Quigley and Bipartisan Colleagues Push for Broader Response to Zika Virus
WASHINGTON – Today, U.S. Representative Mike Quigley (IL-05), a member of the House Appropriations Committee and the House Permanent Select Committee on Intelligence, sent a bipartisan letter along with 57 of his colleagues to President Obama urging a U.S. led, international response to combat the spread of the Zika virus. The letter shows bipartisan support for a broader response to the Zika virus, following up on the president’s requested $1.8 billion in emergency funding to combat the virus.
“There is still a lot that is unclear and unknown about the Zika virus and there are additional steps the president can and should take in order to support research, treatment and prevention,” said Rep. Quigley. “Alarmism is rarely a productive response to the challenges facing the world today, but responsible efforts by federal, state, and local governments and our communities can help address the current situation in South and Central America and minimize the serious risk the Zika virus poses to the American people. I’m proud to lead this bipartisan letter to President Obama recommending necessary additional steps the U.S. should take now to prevent a serious crisis at home and help lead a global response abroad.”
The letter outlines four steps that the administration should take to adequately address this serious crisis at home and to help lead a global response abroad. First, the U.S. must continue to increase public education efforts on the symptoms, risks, and transmission of the Zika virus. Second, the U.S. must support more serious tracking of the Zika virus. Third, the U.S. must provide funding for Zika research and accelerate and incentivize efforts to develop a vaccine. And finally, the lack of treatment and preventative options require a more robust effort to contain the Aedes mosquito species, which spreads the disease. To read the full letter, click here.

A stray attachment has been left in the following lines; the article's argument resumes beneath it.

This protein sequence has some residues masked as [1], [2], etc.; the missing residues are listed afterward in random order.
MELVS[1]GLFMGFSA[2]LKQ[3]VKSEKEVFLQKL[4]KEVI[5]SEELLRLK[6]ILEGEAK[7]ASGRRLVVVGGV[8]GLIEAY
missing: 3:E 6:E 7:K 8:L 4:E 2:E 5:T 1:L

Zika is an arbovirus, primarily transmitted to humans by mosquitoes and potentially transmitted through mother-to-fetus transmission, semen, or blood. For humans, the Zika virus has shown mild symptoms such as fever, rash, joint pain or conjunctivitis. However, the possible harm to pregnant women and fetuses is extremely high. Many women infected with Zika have been found to give birth to infants with microcephaly, a rare neurological condition associated with abnormal smallness of the head and incomplete brain development. Among infected women in Brazil, for example, there have been 3,893 cases of microcephaly since October 2015.